- The hypotheses considered for given hypothesis test are listed below.
Null Hypothesis (H0): p≤0.8 i.e. the representation of males in occupation code 7 is not greater than 80%.
Alternative Hypothesis (H1): p>0.8 i.e. the representation of males in occupation code 7 is greater than 80%.
The relevant test statistics for the given hypothesis test is z and a right tail test would be conducted. This has been completed in excel and the relevant output is pasted below.
The computations above clearly highlight that p value is 0.0057. For the given hypothesis test, the significance level is 5%. Considering that the p value does not exceed the significance level for this given hypothesis test, hence it would be fair to conclude that the statistical evidence would lead to rejection of null hypothesis. As a result, alternative hypothesis would be accepted (Hillier, 2016). Therefore, it would be appropriate to conclude that male representation in machine operators and drivers tends to be higher than 80%.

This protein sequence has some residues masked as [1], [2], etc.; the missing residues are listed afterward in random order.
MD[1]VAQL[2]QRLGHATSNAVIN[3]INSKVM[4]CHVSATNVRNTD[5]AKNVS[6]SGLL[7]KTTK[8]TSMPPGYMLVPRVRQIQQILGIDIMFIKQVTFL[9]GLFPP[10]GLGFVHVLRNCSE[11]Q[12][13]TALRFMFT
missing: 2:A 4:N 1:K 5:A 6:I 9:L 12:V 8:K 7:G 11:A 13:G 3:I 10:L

- The hypotheses considered for given hypothesis test are listed below.
Null Hypothesis (H0): µfemale = µmale which implies that the average salary levels do not tend to significantly vary across the two genders.
Alternative Hypothesis (H1): µfemale ≠ µmale which implies that the average salary levels do tend to significantly vary across the two genders
Considering that population standard deviation is not known in this case, hence the relevant test statistics would be T (Flick, 2015). The hypothesis test has been completed using excel and the output obtained is outlined as follows.